When agency leaders talk about “the pain of last year,” ordinarily they do so in the context of lost clients, layoffs, or both. When Avant Healthcare CEO and owner Deborah Wood utters that phrase, however, she does so coming off a year in which her company grew revenue by 47%, from $23.2 million to $34 million, and rocketed from 220 full-timers to the cusp of the 300-employee mark. So what gives?
“You learn a lot when you grow,” Wood explains. “Nobody's saying it's a bad headache to have, but it's still a headache.”
While nearly every agency claims to have a growth story that is super-explosive, Avant's is one of the few that passes the sniff test. The company has worked off a series of five-year strategy plans; the current one, covering 2013 to 2017, called for Avant to diversify its expertise (into such areas as the payer space) and grow its customer base. While Avant is skittish about revealing client names and brands, by all accounts it fulfilled those two objectives well ahead of time.
This, in turn, required an expansion of the company's leadership team. In the past year alone, Avant added a handful of new roles: CIO (Eric Tinsley), chief medical officer (Leo Francis), VP of creative services (Patrick Kelley), and chief customer insights and innovation officer (Rob Spalding). “There was this sense that we needed to look at what we had in house and maybe rethink some of the responsibilities,” says president Kathleen Barrett.
Then came the deluge: 2015 had commenced with a large-scale recruitment push, which meant that all the new arrivals had to be onboarded and trained (an effort overseen, naturally, by a new director of talent management, itself a new post). And it's not as if Avant had the luxury of putting new-business development and existing clients on hold throughout the process. In other words, there was a whole lot of newness at a time that might've been stressful even without it.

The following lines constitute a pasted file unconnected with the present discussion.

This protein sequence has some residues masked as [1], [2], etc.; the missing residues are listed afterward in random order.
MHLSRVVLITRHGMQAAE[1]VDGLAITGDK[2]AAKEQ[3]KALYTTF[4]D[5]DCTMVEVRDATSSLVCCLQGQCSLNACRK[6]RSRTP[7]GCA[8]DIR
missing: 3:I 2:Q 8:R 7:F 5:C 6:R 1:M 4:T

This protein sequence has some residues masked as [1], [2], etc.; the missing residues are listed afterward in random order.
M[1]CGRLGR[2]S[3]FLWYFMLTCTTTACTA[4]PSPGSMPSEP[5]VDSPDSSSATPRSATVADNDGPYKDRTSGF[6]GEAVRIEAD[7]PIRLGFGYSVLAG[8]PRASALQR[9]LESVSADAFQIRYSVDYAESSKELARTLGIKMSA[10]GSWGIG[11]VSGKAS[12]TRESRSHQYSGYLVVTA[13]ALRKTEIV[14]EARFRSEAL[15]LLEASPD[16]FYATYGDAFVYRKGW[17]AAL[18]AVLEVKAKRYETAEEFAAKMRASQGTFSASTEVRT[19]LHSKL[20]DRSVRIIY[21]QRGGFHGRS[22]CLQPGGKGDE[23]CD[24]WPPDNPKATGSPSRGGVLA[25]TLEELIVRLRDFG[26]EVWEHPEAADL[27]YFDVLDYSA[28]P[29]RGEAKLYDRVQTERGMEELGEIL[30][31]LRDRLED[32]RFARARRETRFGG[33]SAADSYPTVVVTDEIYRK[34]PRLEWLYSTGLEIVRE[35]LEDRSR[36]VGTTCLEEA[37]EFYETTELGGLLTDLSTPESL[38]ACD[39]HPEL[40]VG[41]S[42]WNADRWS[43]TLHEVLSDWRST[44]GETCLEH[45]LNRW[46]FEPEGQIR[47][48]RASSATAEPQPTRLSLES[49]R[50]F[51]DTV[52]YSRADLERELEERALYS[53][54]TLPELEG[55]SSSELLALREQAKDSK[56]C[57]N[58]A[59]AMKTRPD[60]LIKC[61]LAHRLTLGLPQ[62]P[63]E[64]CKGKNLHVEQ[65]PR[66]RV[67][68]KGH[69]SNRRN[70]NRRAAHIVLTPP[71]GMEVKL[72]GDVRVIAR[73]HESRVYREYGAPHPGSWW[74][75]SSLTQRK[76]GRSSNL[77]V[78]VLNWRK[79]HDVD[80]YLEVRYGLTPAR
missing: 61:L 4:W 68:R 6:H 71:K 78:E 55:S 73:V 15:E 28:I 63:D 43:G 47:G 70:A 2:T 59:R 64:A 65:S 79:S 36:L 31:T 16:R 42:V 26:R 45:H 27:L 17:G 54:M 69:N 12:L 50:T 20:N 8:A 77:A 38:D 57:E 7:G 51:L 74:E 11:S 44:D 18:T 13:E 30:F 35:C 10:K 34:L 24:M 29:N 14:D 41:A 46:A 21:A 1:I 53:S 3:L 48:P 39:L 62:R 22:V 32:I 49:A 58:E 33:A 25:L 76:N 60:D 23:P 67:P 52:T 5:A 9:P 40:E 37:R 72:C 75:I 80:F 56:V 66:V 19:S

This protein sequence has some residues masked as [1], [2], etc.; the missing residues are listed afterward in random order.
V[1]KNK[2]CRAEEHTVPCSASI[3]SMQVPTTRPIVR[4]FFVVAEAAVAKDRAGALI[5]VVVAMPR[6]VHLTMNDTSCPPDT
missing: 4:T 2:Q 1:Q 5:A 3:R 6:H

“I'm sure people were really stretched. They should be commended on how they were able to work so well when so many positions were either unfilled or newly filled during a period of extreme growth,” Barrett says.
Wood doesn't believe clients had any idea what was going on behind the scenes. “The phrase I kept using was ‘duck on water, duck on water,'” she jokes. Even so, Wood knew Avant had to put into place new processes to be sure that it remained that way — and that staff knew the leadership team had a handle on the seismic change the company was experiencing.
To that end, Wood asked for volunteers to join seven “issue teams” designed to address any and all concerns. Fifty or so employees representing all parts of Avant's business signed up, returning with 20 recommendations to address the concerns they had. Avant's leadership team ultimately accepted and acted on 17 of them.
“People got involved because they cared and because they genuinely wanted to make a difference,” Wood says. “They saw it as an opportunity to help pave the way for their future.”
As for that future, Avant heads into the second half of 2016 with the wind at its back. It has doubled the size of its PhD-heavy MCORE medical division and recently unveiled a video-production studio in its Carmel, Indiana, headquarters. “We're definitely on our way,” Wood says.